70% of Travel Agents Say Marriott Commission Cuts Will Hurt Bottom Line

Over 70 percent of travel agents polled on our website said that Marriott’s cuts to group commissions would hurt their bottom line. Marriott announced the new policy last week in a letter to its group partners, saying that it would reduce group commissions at its properties in the United States and Canada from 10 percent to 7 percent, effective March 31.

In our poll, which asked, “Will Marriott’s Group Commission Cuts Hurt Your Bottom Line,” 50 percent of agents responded “Yes, a lot.” 21 percent responded “Yes, a little,” for a total of 71 percent overall “yes” votes. Only 18 percent responded “Not much.”

Of the 11 percent who answered “Other,” every respondent indicated that they either had already stopped booking Marriott brands or planned on moving business away from the company, meaning that the cuts wouldn’t impact their bottom line.

Certain third-party business could maintain their 10 percent commission level even after March 31, according to a tip from one of our readers. Marriott confirmed that it was “honoring existing contracts,” which could mean that companies with contracts specifying a 10 percent commission level would continue to receive that commission as long as the contract was valid.

The policy shift has garnered strong push back from travel industry leaders, including the American Society of Travel Agents (ASTA), Travel Leaders Group, Virtuoso, Signature Travel Network and Ensemble Travel Group, many of whom said that the commission reduction downplays the valuable role travel agents play in the group booking process. Other agents noted the timing of the decision, which comes not long after Marriott’s mega-merger with Starwood Hotels & Resorts Worldwide, making it the largest hotel company in the world.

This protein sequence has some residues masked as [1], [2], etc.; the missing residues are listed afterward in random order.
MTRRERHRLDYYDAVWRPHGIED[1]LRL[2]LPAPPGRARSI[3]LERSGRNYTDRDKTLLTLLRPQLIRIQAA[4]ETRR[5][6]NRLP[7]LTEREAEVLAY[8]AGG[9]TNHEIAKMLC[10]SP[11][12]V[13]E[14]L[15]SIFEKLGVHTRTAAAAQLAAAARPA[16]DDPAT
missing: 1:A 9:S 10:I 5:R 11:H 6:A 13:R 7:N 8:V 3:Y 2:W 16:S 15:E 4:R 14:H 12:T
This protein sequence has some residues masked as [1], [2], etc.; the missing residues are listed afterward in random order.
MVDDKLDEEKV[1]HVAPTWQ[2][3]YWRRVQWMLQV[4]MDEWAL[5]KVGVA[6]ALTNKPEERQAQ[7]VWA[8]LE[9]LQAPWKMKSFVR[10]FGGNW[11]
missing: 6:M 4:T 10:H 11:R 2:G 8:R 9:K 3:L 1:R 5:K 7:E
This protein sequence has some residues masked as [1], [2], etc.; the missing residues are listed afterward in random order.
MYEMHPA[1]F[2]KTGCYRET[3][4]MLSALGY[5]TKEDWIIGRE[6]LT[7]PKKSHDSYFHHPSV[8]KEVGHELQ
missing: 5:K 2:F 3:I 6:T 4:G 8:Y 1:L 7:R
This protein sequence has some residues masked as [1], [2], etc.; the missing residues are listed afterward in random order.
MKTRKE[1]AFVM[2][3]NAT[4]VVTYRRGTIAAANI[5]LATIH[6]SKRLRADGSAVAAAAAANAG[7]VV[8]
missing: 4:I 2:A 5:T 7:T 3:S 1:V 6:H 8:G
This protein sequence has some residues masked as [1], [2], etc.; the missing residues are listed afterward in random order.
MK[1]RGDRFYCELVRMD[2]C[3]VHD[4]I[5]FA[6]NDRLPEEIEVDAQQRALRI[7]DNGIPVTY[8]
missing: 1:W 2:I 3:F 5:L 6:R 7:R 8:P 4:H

Marriott claims that the policy was necessary because costs for the company’s North American hotels and owners are growing faster than group revenue, impacting hotel profitability.

“At Marriott International, meetings and events represent a critical part of our business as well as an opportunity to drive innovation and win with customers,” the company said in a statement provided to Travel Agent. “The current business model and environment, however, present significant obstacles to making the investments needed to deliver a world-class experience for customers.”

Related Stories

Why Artificial Intelligence Won’t Replace Travel Agents

MMGY: Millennial Families Are the Biggest Travel Opportunity of 2018

CLIA: Millennials Seeking Out Luxury Cruises at Record Pace

Carnival’s Adolfo Perez Gets Promoted